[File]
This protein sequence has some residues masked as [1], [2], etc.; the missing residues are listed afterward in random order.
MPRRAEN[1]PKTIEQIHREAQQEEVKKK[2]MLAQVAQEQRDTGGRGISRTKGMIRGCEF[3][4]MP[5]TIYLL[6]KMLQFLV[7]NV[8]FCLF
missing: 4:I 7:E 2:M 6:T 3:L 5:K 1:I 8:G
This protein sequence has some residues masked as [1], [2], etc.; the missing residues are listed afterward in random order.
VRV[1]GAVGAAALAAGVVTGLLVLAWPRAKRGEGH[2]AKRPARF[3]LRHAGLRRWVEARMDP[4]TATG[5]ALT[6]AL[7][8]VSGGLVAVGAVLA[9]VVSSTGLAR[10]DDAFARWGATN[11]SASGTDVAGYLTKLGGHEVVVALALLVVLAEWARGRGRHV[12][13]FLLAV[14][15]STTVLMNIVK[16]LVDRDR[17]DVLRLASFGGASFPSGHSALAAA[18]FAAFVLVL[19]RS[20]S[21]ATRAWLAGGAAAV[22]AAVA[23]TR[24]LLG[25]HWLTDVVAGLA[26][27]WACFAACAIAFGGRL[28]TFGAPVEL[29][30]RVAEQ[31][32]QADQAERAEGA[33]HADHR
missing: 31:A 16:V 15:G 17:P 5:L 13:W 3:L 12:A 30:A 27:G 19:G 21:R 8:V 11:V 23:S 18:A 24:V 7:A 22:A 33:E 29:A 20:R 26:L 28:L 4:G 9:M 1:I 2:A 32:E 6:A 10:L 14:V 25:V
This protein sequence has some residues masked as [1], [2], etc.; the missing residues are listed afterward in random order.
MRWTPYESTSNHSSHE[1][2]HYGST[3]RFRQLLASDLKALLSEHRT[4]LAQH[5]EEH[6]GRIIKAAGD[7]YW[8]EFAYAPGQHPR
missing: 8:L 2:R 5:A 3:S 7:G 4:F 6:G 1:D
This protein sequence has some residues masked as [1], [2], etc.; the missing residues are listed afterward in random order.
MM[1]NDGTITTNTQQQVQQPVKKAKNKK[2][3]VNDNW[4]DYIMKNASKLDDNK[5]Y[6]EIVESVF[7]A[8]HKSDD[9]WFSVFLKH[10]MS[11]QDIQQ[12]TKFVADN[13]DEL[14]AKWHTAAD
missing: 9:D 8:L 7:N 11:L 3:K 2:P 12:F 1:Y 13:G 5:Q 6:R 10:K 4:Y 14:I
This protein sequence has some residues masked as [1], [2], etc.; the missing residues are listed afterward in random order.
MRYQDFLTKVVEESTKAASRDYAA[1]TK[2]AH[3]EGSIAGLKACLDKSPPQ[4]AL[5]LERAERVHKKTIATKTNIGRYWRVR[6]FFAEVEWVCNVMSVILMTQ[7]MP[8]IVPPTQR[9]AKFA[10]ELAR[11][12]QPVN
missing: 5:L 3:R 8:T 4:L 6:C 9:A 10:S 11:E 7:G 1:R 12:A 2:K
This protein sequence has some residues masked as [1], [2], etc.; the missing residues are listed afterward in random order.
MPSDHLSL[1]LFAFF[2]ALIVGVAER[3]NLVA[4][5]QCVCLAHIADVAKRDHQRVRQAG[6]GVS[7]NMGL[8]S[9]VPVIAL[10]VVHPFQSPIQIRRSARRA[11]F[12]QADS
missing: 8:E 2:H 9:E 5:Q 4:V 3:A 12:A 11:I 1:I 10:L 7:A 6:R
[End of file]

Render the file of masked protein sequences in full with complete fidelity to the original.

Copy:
This protein sequence has some residues masked as [1], [2], etc.; the missing residues are listed afterward in random order.
MPRRAEN[1]PKTIEQIHREAQQEEVKKK[2]MLAQVAQEQRDTGGRGISRTKGMIRGCEF[3][4]MP[5]TIYLL[6]KMLQFLV[7]NV[8]FCLF
missing: 4:I 7:E 2:M 6:T 3:L 5:K 1:I 8:G
This protein sequence has some residues masked as [1], [2], etc.; the missing residues are listed afterward in random order.
VRV[1]GAVGAAALAAGVVTGLLVLAWPRAKRGEGH[2]AKRPARF[3]LRHAGLRRWVEARMDP[4]TATG[5]ALT[6]AL[7][8]VSGGLVAVGAVLA[9]VVSSTGLAR[10]DDAFARWGATN[11]SASGTDVAGYLTKLGGHEVVVALALLVVLAEWARGRGRHV[12][13]FLLAV[14][15]STTVLMNIVK[16]LVDRDR[17]DVLRLASFGGASFPSGHSALAAA[18]FAAFVLVL[19]RS[20]S[21]ATRAWLAGGAAAV[22]AAVA[23]TR[24]LLG[25]HWLTDVVAGLA[26][27]WACFAACAIAFGGRL[28]TFGAPVEL[29][30]RVAEQ[31][32]QADQAERAEGA[33]HADHR
missing: 31:A 16:V 15:G 17:P 5:L 13:W 3:L 12:A 30:A 27:G 19:G 21:R 8:V 11:V 23:S 18:A 24:V 7:A 22:A 33:E 29:A 20:R 26:L 28:L 4:G 9:M 1:I 2:A 32:E 6:A 10:L 14:V 25:V
This protein sequence has some residues masked as [1], [2], etc.; the missing residues are listed afterward in random order.
MRWTPYESTSNHSSHE[1][2]HYGST[3]RFRQLLASDLKALLSEHRT[4]LAQH[5]EEH[6]GRIIKAAGD[7]YW[8]EFAYAPGQHPR
missing: 8:L 2:R 5:A 3:S 7:G 4:F 6:G 1:D
This protein sequence has some residues masked as [1], [2], etc.; the missing residues are listed afterward in random order.
MM[1]NDGTITTNTQQQVQQPVKKAKNKK[2][3]VNDNW[4]DYIMKNASKLDDNK[5]Y[6]EIVESVF[7]A[8]HKSDD[9]WFSVFLKH[10]MS[11]QDIQQ[12]TKFVADN[13]DEL[14]AKWHTAAD
missing: 9:D 8:L 7:N 11:L 3:K 2:P 12:F 1:Y 13:G 5:Q 6:R 10:K 4:Y 14:I
This protein sequence has some residues masked as [1], [2], etc.; the missing residues are listed afterward in random order.
MRYQDFLTKVVEESTKAASRDYAA[1]TK[2]AH[3]EGSIAGLKACLDKSPPQ[4]AL[5]LERAERVHKKTIATKTNIGRYWRVR[6]FFAEVEWVCNVMSVILMTQ[7]MP[8]IVPPTQR[9]AKFA[10]ELAR[11][12]QPVN
missing: 5:L 3:R 8:T 4:L 6:C 9:A 10:S 11:E 7:G 1:R 12:A 2:K
This protein sequence has some residues masked as [1], [2], etc.; the missing residues are listed afterward in random order.
MPSDHLSL[1]LFAFF[2]ALIVGVAER[3]NLVA[4][5]QCVCLAHIADVAKRDHQRVRQAG[6]GVS[7]NMGL[8]S[9]VPVIAL[10]VVHPFQSPIQIRRSARRA[11]F[12]QADS
missing: 8:E 2:H 9:E 5:Q 4:V 3:A 12:A 11:I 1:I 10:L 7:A 6:R